In 1890 Shaw gave a lecture on Ibsen to the Fabian Society and was behind a movement to produce his play Ghosts, which in 1891, was produced privately by the Independent theatre Society, as it could never hope for public production because of the censorship rules. J T Grein, the founder of the Society asked Shaw to write a play and the result was Widower's Houses (1892).

Shaw published his plays at his own expense in "reading editions." He wrote lengthy stage directions and character descriptions, more in the style of a novel than a play, as they were read - and admired - but deemed unsuitable for stage performance. In the 19th Century, only The Devil's Disciple had been staged, in 1897 in New York.

Shaw was actively involved in the campaign for the national theatre. He and his wife put up money to take over the Court Theatre for an experimental period for this purpose.

After a period in the doldrums - his style was not popular during the First World War when audiences sought lighter entertainment - Shaw was approached in 1923 by the Birmingham millionaire and founder of the Birmingham Repertory Company, Sir Barry Jackson, who wanted to stage the first British production of Back to Methuselah. This led, in 1929, to Jackson setting up the Malvern Festival. The first season was devoted entirely to Shaw's work.

Shaw agreed to his plays being filmed, but on condition that he retained complete control over the scripts. He permitted no cuts to his dialogue on radio, stage or film, but was cajoled into writing extra scenes and dialogue for his filmed work, which included Pygmalion(1938), Major Barbara (1940/1) and Caesar and Cleopatra (1945).

Between writing St. Joan (1923) and The Apple Cart (1929) Shaw produced no new plays, but he continued writing until his death. In 1947 when he was 92 he wrote: "Yet I cannot hold my tongue nor my pen. As long as I live I must write. If I stopped writing I should die for wanting something to do." Shaw died in 1950 at the age of 94, whilst pruning an apple tree.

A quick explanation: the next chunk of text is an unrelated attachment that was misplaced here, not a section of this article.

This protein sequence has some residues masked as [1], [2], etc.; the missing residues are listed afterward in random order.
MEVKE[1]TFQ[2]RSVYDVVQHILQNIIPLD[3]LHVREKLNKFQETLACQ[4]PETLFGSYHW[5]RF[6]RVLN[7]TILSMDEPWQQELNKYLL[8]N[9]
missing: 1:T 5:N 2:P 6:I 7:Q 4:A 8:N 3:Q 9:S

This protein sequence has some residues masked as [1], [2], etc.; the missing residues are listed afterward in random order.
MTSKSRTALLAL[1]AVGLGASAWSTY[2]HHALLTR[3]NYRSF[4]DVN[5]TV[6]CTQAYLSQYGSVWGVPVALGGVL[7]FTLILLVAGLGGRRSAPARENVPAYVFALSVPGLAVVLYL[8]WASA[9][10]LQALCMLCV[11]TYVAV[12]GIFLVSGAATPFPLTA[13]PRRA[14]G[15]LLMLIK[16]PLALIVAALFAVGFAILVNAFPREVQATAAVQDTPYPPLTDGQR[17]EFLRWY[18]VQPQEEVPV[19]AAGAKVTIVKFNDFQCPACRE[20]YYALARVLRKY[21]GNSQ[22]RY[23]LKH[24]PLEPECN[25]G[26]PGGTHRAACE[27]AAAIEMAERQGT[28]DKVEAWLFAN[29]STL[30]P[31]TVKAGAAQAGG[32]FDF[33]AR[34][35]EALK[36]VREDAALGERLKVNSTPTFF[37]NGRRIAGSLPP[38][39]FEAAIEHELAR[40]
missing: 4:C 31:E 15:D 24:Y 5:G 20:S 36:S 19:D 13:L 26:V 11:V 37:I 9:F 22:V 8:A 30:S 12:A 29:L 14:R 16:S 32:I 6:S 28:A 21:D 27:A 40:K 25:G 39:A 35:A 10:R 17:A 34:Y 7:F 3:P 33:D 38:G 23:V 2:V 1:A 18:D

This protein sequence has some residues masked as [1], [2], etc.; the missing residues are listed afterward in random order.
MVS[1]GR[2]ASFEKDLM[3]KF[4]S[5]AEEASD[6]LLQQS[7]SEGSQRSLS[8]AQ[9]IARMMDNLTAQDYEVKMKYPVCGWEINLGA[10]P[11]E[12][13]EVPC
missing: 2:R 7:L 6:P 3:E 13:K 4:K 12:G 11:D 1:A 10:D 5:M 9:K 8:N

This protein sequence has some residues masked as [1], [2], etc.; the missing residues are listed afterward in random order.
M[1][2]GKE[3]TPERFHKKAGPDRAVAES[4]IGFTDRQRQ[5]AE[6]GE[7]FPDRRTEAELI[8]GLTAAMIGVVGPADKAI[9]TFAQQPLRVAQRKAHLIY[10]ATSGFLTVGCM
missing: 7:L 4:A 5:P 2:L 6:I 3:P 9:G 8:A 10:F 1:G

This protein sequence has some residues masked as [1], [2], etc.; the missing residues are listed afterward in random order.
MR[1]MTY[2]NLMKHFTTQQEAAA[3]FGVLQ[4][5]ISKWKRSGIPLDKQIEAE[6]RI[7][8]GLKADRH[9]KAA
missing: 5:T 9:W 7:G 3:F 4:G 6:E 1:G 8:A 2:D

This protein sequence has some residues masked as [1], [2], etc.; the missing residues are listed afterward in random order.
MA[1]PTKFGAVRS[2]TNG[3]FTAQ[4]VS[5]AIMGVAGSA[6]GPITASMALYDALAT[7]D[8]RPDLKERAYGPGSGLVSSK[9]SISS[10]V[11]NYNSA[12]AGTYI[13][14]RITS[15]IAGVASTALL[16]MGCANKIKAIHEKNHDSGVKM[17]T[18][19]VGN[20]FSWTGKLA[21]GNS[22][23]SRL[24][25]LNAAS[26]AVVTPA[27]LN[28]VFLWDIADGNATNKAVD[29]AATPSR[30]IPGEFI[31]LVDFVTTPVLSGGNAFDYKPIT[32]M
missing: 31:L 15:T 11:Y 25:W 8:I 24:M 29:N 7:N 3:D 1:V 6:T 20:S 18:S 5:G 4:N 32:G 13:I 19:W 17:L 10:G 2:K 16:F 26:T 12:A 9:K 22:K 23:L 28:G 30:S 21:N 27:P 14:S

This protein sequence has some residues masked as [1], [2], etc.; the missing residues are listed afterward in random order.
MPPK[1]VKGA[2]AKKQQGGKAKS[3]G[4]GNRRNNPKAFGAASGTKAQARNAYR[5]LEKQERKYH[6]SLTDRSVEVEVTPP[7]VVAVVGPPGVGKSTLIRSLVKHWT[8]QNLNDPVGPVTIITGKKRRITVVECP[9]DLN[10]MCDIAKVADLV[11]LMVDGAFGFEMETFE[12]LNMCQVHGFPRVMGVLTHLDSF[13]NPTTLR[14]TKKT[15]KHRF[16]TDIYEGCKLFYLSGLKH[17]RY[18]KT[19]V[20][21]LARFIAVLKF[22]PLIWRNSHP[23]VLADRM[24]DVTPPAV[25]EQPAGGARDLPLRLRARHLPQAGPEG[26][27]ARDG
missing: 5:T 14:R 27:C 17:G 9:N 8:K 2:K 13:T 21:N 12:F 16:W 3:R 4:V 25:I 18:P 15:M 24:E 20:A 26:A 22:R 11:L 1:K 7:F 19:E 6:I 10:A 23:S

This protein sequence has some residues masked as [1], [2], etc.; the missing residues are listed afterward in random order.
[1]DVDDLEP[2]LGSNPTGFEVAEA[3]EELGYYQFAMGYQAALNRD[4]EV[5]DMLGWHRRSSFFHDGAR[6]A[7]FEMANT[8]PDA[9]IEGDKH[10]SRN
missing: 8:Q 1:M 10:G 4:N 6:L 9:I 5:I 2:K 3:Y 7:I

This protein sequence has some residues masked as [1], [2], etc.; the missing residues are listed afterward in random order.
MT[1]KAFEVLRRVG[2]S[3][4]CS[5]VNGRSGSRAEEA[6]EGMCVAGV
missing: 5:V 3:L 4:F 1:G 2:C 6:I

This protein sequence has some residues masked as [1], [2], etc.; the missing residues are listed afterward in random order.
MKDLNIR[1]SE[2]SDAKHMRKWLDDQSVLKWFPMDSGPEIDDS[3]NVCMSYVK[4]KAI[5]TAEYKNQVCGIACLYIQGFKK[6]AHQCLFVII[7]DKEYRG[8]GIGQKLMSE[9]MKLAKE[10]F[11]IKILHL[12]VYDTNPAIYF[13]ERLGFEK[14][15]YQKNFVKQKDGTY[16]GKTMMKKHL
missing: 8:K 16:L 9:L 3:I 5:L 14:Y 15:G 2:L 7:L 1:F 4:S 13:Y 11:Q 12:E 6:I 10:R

After his death his reputation suffered a decline as new playwrights like Osborne and Wesker came to prominence. Ironically, his works came back into favour in 1958 when Alan Jay Lerner's adaptation of Pygmalion was produced on the London stage as My Fair Lady, with music by Frederick Loewe.

This was not the first adaptation of a Shaw play into a musical in 1908 an operetta, The Chocolate Soldier, based on Arms and the Man, was composed by Oscar Straus, but the triumph of My Fair Lady encouraged writers and other musical adaptations of Shaw's plays followed, but none with the same success. In 1968, Ervin Drake's musical based on Caesar and Cleopatra entitled Her First Roman flopped in the United States and in the same year Benny Green and John Dankworth's musical based on Shaw's life, Boots With Strawberry Jam, starring John Neville as Shaw and Cleo Laine as Ellen Terry/ Stella Campbell was produced at the Nottingham Playhouse. In 1983, Benny Green and Denis King's Bashville played a season at the Open Air theatre, Regents Park.

Most of Shaw's contemporaries regarded him as an irritating but talented egotist. Shaw perhaps summed it up best himself when he said, "I am not altogether an orthodox man."